# BEC 4 - Projection & Forecasting 2

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1. What is the purpose of Cost-Volume-Profit (CVP) Analysis? What is another name for CVP?
• aka Breakeven Analysis
• To forecast profits at different levels of sales and/or production volume.
2. What are the assumptions necessary to use CVP analysis?
• (1) All costs can be separated into either variable or fixed costs
• (2) Volume is the only relevant factor affecting cost.
• (3) All costs behave in a linear fashion in relation to production volume.
• (4) Costs will remain constant over the relevant range of production (efficiency doesn't change)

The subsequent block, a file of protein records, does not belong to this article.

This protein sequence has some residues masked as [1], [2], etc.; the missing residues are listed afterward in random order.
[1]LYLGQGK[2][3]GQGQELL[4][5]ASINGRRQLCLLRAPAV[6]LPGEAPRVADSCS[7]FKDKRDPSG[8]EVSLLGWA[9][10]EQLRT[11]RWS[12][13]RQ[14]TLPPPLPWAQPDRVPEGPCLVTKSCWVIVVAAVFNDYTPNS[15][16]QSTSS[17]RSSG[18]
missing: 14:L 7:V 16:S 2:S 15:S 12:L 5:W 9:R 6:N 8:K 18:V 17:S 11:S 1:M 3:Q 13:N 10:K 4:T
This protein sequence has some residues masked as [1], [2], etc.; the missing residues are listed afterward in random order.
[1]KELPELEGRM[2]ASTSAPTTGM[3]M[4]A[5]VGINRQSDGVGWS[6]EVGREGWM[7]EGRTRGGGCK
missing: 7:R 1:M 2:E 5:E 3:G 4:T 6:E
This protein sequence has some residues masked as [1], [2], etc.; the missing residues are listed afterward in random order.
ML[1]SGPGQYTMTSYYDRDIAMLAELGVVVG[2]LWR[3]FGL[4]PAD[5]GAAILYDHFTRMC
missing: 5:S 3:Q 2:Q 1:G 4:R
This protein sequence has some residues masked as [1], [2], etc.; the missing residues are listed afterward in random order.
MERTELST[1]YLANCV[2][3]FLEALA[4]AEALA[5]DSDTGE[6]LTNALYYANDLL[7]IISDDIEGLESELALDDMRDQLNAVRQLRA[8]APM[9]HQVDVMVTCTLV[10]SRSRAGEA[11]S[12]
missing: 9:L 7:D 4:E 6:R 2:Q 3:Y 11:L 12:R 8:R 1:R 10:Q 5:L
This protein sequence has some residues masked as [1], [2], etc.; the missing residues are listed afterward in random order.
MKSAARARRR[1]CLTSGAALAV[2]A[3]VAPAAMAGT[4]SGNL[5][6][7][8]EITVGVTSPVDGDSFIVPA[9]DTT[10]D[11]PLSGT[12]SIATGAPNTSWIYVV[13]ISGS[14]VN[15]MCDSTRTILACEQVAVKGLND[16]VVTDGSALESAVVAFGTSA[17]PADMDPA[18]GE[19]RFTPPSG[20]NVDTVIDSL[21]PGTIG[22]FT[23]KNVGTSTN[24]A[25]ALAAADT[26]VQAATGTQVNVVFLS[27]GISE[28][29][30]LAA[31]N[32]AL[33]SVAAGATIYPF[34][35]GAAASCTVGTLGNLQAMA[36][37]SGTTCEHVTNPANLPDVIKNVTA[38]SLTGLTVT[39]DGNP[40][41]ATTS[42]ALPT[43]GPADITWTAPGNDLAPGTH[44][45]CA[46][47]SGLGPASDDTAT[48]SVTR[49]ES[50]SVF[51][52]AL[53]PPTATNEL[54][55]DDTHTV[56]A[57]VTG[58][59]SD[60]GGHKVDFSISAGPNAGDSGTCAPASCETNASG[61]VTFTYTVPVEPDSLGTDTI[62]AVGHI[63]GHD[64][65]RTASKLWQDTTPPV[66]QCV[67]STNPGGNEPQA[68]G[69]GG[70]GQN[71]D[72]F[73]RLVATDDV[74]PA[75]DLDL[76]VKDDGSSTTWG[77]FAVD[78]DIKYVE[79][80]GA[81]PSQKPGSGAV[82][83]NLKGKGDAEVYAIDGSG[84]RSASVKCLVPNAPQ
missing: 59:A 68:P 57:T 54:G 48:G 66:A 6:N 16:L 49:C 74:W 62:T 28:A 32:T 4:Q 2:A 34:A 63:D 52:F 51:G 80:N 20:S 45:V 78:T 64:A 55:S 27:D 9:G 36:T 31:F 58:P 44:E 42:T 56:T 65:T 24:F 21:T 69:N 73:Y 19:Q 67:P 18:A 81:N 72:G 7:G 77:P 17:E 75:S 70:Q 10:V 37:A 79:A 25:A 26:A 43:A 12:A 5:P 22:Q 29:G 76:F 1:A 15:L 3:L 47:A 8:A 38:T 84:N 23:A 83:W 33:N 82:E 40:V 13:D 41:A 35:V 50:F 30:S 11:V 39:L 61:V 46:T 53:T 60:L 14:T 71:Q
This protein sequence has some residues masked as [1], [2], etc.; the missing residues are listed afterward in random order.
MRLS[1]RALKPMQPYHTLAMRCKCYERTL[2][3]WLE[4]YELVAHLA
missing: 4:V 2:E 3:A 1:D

• (5) Costs show greater variability over time. The longer the time period, the greater the percentage of variable costs; the shorter the time period, the greater the percentage of fixed costs.
• (6) Selling prices remain unchanged
3. What is the primary difference between the Absorption vs Contribution approaches to allocating costs? Which one is GAAP?
• Absorption is GAAP and allocates both variable and fixed costs to units produced (and units in inventory).
• Contribution is not GAAP and allocates only variable costs to units produced; fixed costs are period expense.
4. What is the equation for the Absorption approach to cost allocation?
• Revenues
• (COGS)
• Gross Margin
• (Operating Expenses)
• Net Income
5. What is the equation for the Contribution approach to cost allocation?
• Revenues
• (Variable Costs)
• Contribution Margin
• (Fixed Costs)
• Net Income